African Violets can last up to 50 years. Not only do they have long lifespans, but you can easily propagate them.
You can effortlessly grow the roots from a leaf cutting or cultivate a new plant by division. Still, separating the leaves isn’t always a straightforward process, especially if they’re smaller in size, because they’re delicate at this stage.
In this article, we’ll detail how to separate African Violet babies. Read on to adorn your indoor plant collection with more of this beautiful plant’s blooms.
Sometimes, a baby leaf may fail to grow into a new plant because it wasn’t mature enough before separation. That’s why you’ll need to decide, first, whether your baby African Violets are ready to grow by themselves.
Usually, a period of three to four months is enough to establish healthy roots. Still, there are a few other points to check before dividing your plant.
Larger leaves are easier to handle. They’re also more likely to survive because of their developed root system.
Depending on the average leaf size of your African Violet variety, the baby leaves should have a size of five to eight inches in diameter, before separation.
The roots are what we’re most concerned about. If they show healthy growth, they’ll effectively support the new plant. You can check the roots without removing the plant from the pot.
All you need to do is gently tug the baby leaves. If they stay firm in their place, then it’s a good sign for separating them.
The condition of the mother leaf is another indicator of its babies’ readiness. If the mother leaf has wilted and changed in color, then it’s about time you separate its African Violet babies.
Sometimes, the mother leaf might whither before the baby leaves reach an acceptable size. In that case, it’s better to remove the mother leaf while leaving the green part of its stem behinde.
This will provide support to the baby leaves, whose roots aren’t yet strong enough to hold them in place.
Many growers prefer division over other plant propagation methods because the roots are well-developed. In this section, we’ll walk you hand in hand through the division process of African Violets.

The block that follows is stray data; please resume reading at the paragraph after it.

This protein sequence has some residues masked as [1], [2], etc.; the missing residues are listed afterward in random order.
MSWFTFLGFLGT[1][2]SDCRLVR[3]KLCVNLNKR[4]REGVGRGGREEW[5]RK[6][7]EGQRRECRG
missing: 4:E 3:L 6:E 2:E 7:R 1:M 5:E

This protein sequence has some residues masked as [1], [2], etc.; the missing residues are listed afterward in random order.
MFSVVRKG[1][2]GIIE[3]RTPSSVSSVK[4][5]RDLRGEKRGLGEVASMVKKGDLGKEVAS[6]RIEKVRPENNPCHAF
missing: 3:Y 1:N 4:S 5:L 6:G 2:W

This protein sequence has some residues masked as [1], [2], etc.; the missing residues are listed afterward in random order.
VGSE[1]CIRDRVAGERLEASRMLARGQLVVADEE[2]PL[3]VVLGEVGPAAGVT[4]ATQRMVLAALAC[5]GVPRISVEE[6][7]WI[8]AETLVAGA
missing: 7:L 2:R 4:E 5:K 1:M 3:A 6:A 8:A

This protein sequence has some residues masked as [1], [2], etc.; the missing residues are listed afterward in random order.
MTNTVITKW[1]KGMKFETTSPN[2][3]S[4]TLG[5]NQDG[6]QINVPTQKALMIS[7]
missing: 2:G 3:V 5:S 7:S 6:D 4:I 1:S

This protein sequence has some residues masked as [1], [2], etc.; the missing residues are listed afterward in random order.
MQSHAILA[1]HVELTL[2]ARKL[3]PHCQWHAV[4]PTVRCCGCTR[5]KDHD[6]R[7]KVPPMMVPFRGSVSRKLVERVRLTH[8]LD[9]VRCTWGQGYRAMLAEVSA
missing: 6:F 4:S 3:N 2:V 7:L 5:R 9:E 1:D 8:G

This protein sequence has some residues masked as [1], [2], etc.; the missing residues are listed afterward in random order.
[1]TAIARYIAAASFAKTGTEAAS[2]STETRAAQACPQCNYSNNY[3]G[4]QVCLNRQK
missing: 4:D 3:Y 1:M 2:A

Now that you’re sure of the plant’s readiness, you can start dividing the leaves. Before you begin, place a plastic sheet or newspaper on the workstation.
Then, take out the plant from the pot, with the hardened soil on the roots. You can use your fingers or a fork to break through the soil around the roots.
You’ll need to remove as much soil as needed to be able to clearly see the roots. Be gentle with this step to keep the roots intact.
After removing the soil, start by separating the mother leaf. If it’s still alive, you can give it a fresh slanted cut at its base.
Then, you can transfer it to water or soil and it’ll hopefully grow new roots, thus repeating the cycle.
As for the baby leaves, use a soft tool, like a toothpick or a pot label to separate the roots. These leaves are extremely delicate, so you don’t want to cut them from their roots.
You can separate them among as many pots as you want. Still, we’d recommend you go with the flow of the roots. If they resist your hands’ pull, just leave them together.
Even if you cut off some of the baby leaves by mistake, you can try placing them in water. They should hopefully grow new roots and join their siblings in a pot soon.
Potting is the step we’ve been waiting for. You’ll need perlite soil or any well-draining potting mix.
Try to choose small pots to hold the small plant divisions separately. We believe the best initial pot for this delicate plant is a disposable plastic cup.
If you use one of those cups, make small drainage holes at its base. Then, fill the cup with soil half the way through.
Finally, place the baby African Violet leaflets and top them with another layer of soil. Tap the soil gently, but don’t make it too compact. You want the soil to hold the baby leaves upright while the soil remains aerated.
The next step is to give those newbies what they need to grow into mature African Violets. Generously water the top layer of the soil, and keep them in a humid room.
If your place is dry, we’d recommend you place the pots in Ziplock bags. This will trap moisture and encourage your plants to grow faster.
As for the light requirements, African Violets need indirect sunlight. Place the pots near a North or East-facing window, and rotate them once a week to fairly distribute the light.
You can also keep them under Ultraviolet lights if you can’t find the perfect spot near a window at home.
In most cases, you’ll need to fertilize African Violet plants if you’re after their attractive blooms. However, in the case of the baby leaves, you should dilute the fertilizer to half its strength.
We’d use less than half a teaspoon for each gallon of water. Repeat the process every four to six weeks for the best results.
African Violets are a true beauty of their own. Their flowers have captivating pink and purple hues and they can easily bloom in season
Additionally, learning how to separate African Violet babies can open a door for growing more varieties. Sometimes those small leaves grow blooms with different colors.
Best of all, you’ll get to expand your garden while extending the life of older plants. We’re also sure that your family and friends won’t mind getting free African Violets as gifts from your collection.
Try to keep the best flower colors for yourself, though!
Growing up with a mom who filled her home (inside and out) with all sorts of plants, Lisa got her start in gardening at a young age. Living now on her own with a home and yard full of plants (including an indoor greenhouse), she shares all the gardening tips she’s gained over the years.